'I carry yaba to survive': Rohingya and Bangladesh's meth trade
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'I carry yaba to survive': Rohingya and Bangladesh's meth trade

Aljazeera |
August 20, 2018

Some Rohingya men are increasingly getting involved in peddling yaba, a popular methamphetamine in Bangladesh.


Cox's Bazar, Bangladesh - Bangladesh has for years struggled to cope with a surging drug epidemic, at the heart of which is a wildly popular meth pill smuggled into the country from neighbouring Myanmar.

Known as Yaba, or "crazy medicine" in Thai, the highly-addictive stimulant is a mix of methamphetamine and caffeine that usually comes in the form of colourful, candy-like tablets.

Use of the drug has risen at an alarming rate, with authorities struggling to stem the flow of tens of millions of pills pouring in from Myanmar - where they're manufactured - and ripping through Bangladesh's cities and villages.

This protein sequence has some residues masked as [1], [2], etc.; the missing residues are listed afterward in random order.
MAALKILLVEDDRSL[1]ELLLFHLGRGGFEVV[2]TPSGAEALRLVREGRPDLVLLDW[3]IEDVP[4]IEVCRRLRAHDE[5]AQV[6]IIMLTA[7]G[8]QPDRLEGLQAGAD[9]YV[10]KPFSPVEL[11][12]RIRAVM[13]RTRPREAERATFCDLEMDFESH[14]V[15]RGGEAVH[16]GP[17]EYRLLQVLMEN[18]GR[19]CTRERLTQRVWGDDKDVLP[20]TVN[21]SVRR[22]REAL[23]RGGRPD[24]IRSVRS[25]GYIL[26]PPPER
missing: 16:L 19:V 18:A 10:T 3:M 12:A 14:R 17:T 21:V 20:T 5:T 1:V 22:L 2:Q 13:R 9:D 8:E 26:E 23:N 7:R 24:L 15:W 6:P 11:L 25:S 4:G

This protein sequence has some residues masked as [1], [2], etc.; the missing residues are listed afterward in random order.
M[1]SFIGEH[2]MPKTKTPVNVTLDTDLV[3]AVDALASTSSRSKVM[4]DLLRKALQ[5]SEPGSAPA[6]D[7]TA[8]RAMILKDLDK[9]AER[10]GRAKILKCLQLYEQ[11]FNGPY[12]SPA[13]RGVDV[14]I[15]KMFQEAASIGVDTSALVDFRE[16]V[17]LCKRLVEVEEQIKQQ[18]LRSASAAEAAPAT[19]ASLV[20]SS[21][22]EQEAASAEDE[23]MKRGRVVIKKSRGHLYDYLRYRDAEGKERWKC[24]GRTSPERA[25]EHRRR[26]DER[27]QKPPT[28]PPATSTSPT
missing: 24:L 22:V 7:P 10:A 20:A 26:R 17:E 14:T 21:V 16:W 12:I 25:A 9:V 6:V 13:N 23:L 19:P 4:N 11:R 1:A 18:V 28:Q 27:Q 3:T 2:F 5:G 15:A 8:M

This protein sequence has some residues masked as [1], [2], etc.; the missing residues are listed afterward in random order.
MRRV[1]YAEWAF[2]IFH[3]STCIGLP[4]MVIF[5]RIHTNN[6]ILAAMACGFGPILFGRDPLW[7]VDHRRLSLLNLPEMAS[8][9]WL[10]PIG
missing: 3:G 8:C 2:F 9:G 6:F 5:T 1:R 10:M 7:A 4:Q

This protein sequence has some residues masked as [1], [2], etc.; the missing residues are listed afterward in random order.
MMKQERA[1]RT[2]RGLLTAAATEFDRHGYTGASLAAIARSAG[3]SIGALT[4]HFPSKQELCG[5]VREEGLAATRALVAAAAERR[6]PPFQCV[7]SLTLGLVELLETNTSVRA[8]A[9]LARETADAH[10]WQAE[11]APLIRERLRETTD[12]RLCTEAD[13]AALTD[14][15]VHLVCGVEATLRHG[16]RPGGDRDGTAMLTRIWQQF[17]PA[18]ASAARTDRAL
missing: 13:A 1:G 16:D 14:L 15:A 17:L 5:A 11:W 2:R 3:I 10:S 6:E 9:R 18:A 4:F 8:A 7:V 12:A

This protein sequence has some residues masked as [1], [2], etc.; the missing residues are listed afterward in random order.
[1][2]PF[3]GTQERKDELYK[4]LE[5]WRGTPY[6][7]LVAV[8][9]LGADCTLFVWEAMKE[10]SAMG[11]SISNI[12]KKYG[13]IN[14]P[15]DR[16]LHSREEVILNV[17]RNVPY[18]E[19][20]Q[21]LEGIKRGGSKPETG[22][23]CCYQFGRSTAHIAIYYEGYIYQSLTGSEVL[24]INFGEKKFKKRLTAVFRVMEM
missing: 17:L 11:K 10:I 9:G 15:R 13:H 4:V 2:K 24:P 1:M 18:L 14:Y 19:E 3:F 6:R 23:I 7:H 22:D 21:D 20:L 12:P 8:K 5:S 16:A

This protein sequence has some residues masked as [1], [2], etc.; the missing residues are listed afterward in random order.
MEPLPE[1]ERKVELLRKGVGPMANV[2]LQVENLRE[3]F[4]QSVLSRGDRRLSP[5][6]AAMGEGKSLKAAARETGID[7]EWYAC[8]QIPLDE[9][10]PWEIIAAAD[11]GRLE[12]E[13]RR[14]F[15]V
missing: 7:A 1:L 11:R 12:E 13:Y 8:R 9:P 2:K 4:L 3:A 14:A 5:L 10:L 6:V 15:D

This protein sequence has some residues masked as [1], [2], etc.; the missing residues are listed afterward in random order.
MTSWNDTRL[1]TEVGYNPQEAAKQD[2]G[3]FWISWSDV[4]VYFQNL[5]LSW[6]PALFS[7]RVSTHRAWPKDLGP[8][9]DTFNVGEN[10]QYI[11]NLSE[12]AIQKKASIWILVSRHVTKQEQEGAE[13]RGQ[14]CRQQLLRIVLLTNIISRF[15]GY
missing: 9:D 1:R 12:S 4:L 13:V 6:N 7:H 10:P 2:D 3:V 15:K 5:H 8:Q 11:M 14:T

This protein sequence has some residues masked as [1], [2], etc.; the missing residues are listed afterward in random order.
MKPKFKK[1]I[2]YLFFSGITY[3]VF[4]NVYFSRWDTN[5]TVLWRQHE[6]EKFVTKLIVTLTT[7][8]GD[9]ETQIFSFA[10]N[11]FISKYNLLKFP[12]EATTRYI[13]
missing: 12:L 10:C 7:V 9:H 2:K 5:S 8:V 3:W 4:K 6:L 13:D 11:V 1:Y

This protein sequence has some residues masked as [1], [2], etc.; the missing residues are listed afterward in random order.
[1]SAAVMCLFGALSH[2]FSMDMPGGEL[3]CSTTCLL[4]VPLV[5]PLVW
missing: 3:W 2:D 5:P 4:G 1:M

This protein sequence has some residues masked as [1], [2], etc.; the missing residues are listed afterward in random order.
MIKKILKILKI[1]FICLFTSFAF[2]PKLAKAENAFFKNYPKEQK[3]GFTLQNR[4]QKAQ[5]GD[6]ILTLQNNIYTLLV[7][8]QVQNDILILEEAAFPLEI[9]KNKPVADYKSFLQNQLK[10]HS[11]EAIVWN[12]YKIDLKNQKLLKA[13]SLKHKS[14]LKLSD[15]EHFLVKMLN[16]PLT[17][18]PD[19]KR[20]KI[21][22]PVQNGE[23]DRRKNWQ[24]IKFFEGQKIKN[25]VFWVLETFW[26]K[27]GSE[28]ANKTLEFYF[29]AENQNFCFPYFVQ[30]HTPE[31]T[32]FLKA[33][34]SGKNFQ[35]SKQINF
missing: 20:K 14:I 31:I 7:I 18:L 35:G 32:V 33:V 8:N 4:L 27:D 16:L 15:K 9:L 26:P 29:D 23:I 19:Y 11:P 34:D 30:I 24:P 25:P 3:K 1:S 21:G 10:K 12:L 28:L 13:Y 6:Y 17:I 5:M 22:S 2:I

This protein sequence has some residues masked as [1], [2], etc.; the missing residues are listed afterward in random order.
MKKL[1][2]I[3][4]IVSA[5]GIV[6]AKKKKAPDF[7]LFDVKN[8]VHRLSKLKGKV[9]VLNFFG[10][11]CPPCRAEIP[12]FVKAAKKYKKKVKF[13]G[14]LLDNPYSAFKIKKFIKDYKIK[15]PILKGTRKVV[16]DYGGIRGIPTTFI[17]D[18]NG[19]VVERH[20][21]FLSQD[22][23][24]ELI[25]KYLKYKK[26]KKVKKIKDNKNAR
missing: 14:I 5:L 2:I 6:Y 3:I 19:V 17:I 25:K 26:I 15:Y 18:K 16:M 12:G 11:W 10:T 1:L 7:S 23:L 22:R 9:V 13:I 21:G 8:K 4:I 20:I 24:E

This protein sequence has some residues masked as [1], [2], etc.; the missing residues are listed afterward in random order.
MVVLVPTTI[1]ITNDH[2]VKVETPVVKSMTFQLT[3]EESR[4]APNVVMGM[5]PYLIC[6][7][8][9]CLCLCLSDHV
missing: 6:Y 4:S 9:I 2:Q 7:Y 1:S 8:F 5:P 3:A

The illicit trade has long relied on drug trafficking cartels smuggling yaba across the border - and more recently, men living in the Bangladesh camps hosting vulnerable Rohingya refugees have also been recruited as drug mules.

Credit by- Aljazeera

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